FIG. 16 shows an example process 1600 for propagating and applying an updated record and old CUID value from a primary cloned fragment to all secondary cloned data fragments, as well as to all cloned index fragments that contain a copy of this record. Those cloned fragments receiving propagated updates could be in the Current state, or they could be in the InRefresh state. Process 1600 typically forms one step in a larger update process, described in another part of this document. At block 1601, all secondary cloned data fragments, as well as all cloned index fragments (both primary and secondary) that contain a copy of this record are identified. Those cloned fragments form a set named SetOfSecondaries, that is a local data structure for the process 1600. Each element in this set is initially marked as unprocessed (this does not change the actual cloned fragment, just the element in the local data structure). Process 1600 continues to decision block 1602, where a determination is made whether there still remain any unprocessed elements in the set SetOfSecondaries. If not, process 1600 continues to termination block 1603 where the process terminates, and any larger process that comprises process 1600 as a step, then continues on to the next step in that larger process.

Returning to decision block 1602, if there still remain unprocessed elements in the set SetOfSecondaries, process 1600 continues to block 1604, where an unprocessed element is obtained from the set SetOfSecondaries. That element represents the secondary cloned fragment that should be updated next. That secondary cloned fragment could be a secondary cloned data fragment, a primary cloned index fragment, or a secondary cloned index fragment. At decision block 1605, a determination is made whether a record exists in the secondary cloned fragment with the same CRID as the record from primary cloned fragment, and whose CUID matches the old CUID value of the record from primary cloned fragment. If yes, then process 1600 continues to block 1606, where the record is updated with new values and the new CUID. Process 1600 then continues to block 1609.

Returning to decision block 1605, if a matching record is not found, then process 1600 continues to decision block 1607, where a determination is made whether the secondary cloned fragment is in the InRefresh state. If not, then at block 1608, the secondary cloned fragment is marked offline, since it is no longer consistent with the primary cloned fragment. Process 1600 then continues to block 1609.

Returning to decision block 1607, if the secondary cloned fragment is in the InRefresh state, then process 1600 continues to block 1609, where the current element in the set SetOfSecondaries is marked as processed (this does not change the actual cloned fragment, just the element in the local data structure). Process 1600 then goes back to decision block 1602.

FIG. 15 shows an example computer device 1500 for implementing the described systems and methods. In its most basic configuration, computing device 1500 typically includes at least one central processing unit (CPU) 1505 and memory 1510.

Depending on the exact configuration and type of computing device, memory 1510 may be volatile (such as RAM), non-volatile (such as ROM, flash memory, etc.) or some combination of the two. Additionally, computing device 1500 may also have additional features/functionality. For example, computing device 1500 may include multiple CPU's. The described methods may be executed in any manner by any processing unit in computing device 1500. For example, the described process may be executed by multiple CPU's in parallel.

Computing device 1500 may also include additional storage (removable and/or non-removable) including, but not limited to, magnetic or optical disks or tape. Such additional storage is illustrated in FIG. 15 by storage 1515. Computer storage media includes volatile and nonvolatile, removable and non-removable media implemented in any method or technology for storage of information such as computer readable instructions, data structures, program modules or other data. Memory 1510 and storage 1515 are all examples of computer storage media. Computer storage media includes, but is not limited to, RAM, ROM, EEPROM, flash memory or other memory technology, CD-ROM, digital versatile disks (DVD) or other optical storage, magnetic cassettes, magnetic tape, magnetic disk storage or other magnetic storage devices, or any other medium which can be used to store the desired information and which can accessed by computing device 1500. Any such computer storage media may be part of computing device 1500.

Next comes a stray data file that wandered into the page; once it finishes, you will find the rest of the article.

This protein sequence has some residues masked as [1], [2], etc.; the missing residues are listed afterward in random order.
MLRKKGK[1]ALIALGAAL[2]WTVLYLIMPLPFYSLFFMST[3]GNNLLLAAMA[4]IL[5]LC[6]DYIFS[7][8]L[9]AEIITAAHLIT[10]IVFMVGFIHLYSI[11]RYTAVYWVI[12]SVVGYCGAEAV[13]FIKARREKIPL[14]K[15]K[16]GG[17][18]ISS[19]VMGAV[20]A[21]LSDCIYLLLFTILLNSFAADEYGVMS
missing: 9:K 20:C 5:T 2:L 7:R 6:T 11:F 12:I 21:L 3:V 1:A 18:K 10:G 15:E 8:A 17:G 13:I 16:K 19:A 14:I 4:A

Computing device 1500 may also contain communications device(s) 1540 that allow the device to communicate with other devices. Communications device(s) 1540 is an example of communication media. Communication media typically embodies computer readable instructions, data structures, program modules or other data in a modulated data signal such as a carrier wave or other transport mechanism and includes any information delivery media. The term “modulated data signal” means a signal that has one or more of its characteristics set or changed in such a manner as to encode information in the signal. By way of example, and not limitation, communication media includes wired media such as a wired network or direct-wired connection, and wireless media such as acoustic, RF, infrared and other wireless media. The term computer-readable media or device-readable media as used herein includes both computer storage media and communication media. The described methods may be encoded in any computer-readable media in any form, such as data, computer-executable instructions, and the like.

Computing device 1500 may also have input device(s) 1535 such as keyboard, mouse, pen, voice input device, touch input device, etc. Output device(s) 1530 such as a display, speakers, printer, etc. may also be included. All these devices are well known in the art and need not be discussed at length.

Those skilled in the art will realize that storage devices utilized to store program instructions can be distributed across a network. For example, a remote computer may store an example of the process described as software. A local or terminal computer may access the remote computer and download a part or all of the software to run the program. Alternatively, the local computer may download pieces of the software as needed, or execute some software instructions at the local terminal and some at the remote computer (or computer network). Those skilled in the art will also realize that by utilizing conventional techniques known to those skilled in the art that all, or a portion of the software instructions may be carried out by a dedicated circuit, such as a DSP, programmable logic array, or the like.

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Classifications
U.S. Classification707/736, 707/756, 715/227, 715/229
International ClassificationG06F7/00, G06F17/30
Cooperative ClassificationG06F11/2097, G06F17/30362
European ClassificationG06F11/20U, G06F17/30S3C2L